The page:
You can put a roof on Arthur Ashe Stadium, but you can’t put a lid on every problem. At the U.S. Open Tuesday, there was the matter of losing so many second-round matches to rain on the field courts that Wednesday’s schedule calls for a fairly impossible 86 men’s and women’s singles duels across the National Tennis Center grounds.
And, while the retractable Teflon covering allowed business as usual with the Ashe docket, there remains an annoying unintended consequence of being sheltered from inclement weather.
Racket. Thoroughly un-tennis racket.
“Being honest,” top seed Rafael Nadal said of the roof’s retention of constant spectator babble, “is a little bit too much.”
Nadal, after taking control in the first-set tiebreaker, dismissed 85th-ranked Dusan Lajovic of Serbia, 7-6 (6), 6-2, 6-2. And Nadal insisted he didn’t “want to be the one that says it is too much noise.”
But he could be candid without being troublesome. And the truth is that the atmosphere in a closed Ashe tends to take the focus entirely away from the action on the court with a barroom hubbub that never lets up.
Aware of last year’s clamor in the roof’s debut tournament, the U.S. Tennis Association worked at repositioning air-conditioning units and other mechanical sources of loud buzz. But the crowd’s decibels, trapped indoors, remain strikingly high. At one point Tuesday, when the chair umpire asked fans to find their “seats, please,” the operator of a scoreboard text that assists the hard of hearing misinterpreted it to “Feet, please.”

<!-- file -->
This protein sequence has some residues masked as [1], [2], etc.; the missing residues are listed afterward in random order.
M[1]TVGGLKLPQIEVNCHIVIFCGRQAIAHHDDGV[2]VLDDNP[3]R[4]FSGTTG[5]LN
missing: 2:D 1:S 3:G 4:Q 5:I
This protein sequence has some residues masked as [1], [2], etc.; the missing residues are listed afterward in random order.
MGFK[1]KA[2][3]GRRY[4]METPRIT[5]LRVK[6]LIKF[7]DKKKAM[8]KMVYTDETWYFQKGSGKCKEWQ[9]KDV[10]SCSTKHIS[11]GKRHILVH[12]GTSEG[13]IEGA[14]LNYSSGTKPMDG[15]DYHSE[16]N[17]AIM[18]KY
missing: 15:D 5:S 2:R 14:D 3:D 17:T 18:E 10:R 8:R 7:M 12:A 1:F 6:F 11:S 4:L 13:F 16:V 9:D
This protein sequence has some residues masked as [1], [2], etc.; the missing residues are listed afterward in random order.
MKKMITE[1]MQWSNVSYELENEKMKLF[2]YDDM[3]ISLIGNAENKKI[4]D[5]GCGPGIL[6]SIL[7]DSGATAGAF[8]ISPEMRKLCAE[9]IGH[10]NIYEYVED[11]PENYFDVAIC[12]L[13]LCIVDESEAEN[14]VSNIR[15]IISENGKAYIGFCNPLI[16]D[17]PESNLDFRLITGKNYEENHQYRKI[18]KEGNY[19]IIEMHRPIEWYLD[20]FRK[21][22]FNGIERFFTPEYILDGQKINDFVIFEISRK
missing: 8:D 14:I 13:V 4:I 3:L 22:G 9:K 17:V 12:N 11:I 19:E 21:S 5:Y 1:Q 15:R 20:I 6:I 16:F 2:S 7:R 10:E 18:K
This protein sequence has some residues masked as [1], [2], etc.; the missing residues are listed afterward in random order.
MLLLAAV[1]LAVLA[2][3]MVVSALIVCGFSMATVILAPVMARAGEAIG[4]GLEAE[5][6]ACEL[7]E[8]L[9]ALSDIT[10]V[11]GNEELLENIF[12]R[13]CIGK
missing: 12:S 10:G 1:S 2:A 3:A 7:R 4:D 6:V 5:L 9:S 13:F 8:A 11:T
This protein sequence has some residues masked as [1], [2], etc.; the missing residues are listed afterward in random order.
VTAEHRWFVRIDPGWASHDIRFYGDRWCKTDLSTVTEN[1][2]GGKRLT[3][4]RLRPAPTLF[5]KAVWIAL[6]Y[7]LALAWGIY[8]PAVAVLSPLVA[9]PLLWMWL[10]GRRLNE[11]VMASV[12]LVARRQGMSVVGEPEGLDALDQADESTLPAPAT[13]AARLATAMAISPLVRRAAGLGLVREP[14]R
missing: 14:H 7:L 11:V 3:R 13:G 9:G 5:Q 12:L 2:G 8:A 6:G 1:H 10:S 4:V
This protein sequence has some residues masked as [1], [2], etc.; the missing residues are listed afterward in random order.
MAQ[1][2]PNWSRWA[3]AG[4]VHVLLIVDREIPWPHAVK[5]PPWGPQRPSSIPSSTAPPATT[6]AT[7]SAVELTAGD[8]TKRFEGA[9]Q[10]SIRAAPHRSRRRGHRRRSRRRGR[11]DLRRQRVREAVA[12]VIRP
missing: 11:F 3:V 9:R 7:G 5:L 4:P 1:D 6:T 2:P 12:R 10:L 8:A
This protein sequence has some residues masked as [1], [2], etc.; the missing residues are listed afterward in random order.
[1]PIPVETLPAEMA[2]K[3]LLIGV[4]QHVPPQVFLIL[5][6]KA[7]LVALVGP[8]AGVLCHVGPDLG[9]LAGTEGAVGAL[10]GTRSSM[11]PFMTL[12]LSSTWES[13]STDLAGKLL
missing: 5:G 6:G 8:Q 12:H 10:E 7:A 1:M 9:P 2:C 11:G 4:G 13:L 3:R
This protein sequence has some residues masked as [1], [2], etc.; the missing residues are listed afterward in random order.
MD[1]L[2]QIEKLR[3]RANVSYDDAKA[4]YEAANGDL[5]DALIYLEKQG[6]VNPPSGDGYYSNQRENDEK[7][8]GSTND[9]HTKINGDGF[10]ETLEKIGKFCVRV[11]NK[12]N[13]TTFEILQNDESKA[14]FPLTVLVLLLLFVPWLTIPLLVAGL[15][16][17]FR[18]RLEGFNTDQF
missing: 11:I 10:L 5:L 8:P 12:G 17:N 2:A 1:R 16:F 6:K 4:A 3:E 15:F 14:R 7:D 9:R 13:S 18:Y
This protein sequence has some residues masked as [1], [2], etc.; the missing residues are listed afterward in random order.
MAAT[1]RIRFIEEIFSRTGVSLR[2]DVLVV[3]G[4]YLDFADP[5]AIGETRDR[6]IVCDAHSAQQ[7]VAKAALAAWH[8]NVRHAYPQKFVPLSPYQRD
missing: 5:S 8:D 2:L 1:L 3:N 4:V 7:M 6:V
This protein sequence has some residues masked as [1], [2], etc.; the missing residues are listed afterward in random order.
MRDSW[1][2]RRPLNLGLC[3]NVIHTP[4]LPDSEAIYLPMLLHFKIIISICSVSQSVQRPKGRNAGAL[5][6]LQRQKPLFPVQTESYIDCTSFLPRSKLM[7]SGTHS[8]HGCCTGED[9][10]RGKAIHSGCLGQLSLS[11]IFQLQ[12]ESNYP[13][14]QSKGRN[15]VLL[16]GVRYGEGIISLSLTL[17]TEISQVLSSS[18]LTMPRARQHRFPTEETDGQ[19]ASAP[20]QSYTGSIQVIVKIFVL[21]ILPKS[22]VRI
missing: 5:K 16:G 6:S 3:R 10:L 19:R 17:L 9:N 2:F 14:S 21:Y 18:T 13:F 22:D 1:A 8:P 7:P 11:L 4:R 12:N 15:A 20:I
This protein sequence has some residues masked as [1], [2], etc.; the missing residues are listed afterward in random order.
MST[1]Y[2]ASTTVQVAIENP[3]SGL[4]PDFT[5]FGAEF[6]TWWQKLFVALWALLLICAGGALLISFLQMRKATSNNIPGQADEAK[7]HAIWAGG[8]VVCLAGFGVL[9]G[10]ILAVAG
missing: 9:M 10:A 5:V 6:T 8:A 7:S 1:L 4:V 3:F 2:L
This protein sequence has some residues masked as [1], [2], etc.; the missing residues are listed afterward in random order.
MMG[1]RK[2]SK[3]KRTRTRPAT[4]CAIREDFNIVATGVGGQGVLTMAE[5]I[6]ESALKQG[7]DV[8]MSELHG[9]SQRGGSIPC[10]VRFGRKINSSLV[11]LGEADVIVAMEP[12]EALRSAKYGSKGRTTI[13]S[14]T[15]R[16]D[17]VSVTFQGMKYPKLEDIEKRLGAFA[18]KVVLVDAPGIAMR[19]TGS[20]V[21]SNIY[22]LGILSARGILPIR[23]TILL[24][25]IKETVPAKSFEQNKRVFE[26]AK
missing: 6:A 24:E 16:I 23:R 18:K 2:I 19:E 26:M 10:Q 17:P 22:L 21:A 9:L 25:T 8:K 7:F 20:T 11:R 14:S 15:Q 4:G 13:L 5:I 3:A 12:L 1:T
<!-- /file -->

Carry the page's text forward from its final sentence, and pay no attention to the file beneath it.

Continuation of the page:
Nadal, being tactful, noted how “the energy and support of the crowd is massive. I enjoy it and I have unforgettable memories from this tournament and this court, because the energy is different from other places. But at the same time, under the roof, is too much. Because all the noise says inside. With the roof open, the feeling changes a lot.
“I understand it’s a show, at the end of the day, and I enjoy that. I feel part of this, but under the roof, we need a little bit more strict about the noise. The USTA makes an amazing improvement for the fans, for the players, for the TVs, for everybody with the roof, and now they can make it even a little bit better if they can control a bit of that noise.”
When the tennis center opened in 1978, and for several years before then-mayor David Dinkins worked out a plan with LaGuardia Airport to move takeoffs away from the Open, players complained that the jets’ din prevented them from judging the pace of shots off opponents’ rackets.
Now they are citing a similar hearing impairment with the roof closed, how it is “so difficult to analyze how the ball is coming when you are not hearing very well the sound of the opponent’s ball,” Nadal said.
The Australian Open and Wimbledon also play Grand Slam under roofs. So, noisier at Ashe?
Nadal practically whispered.
“More,” he said. “Yes.”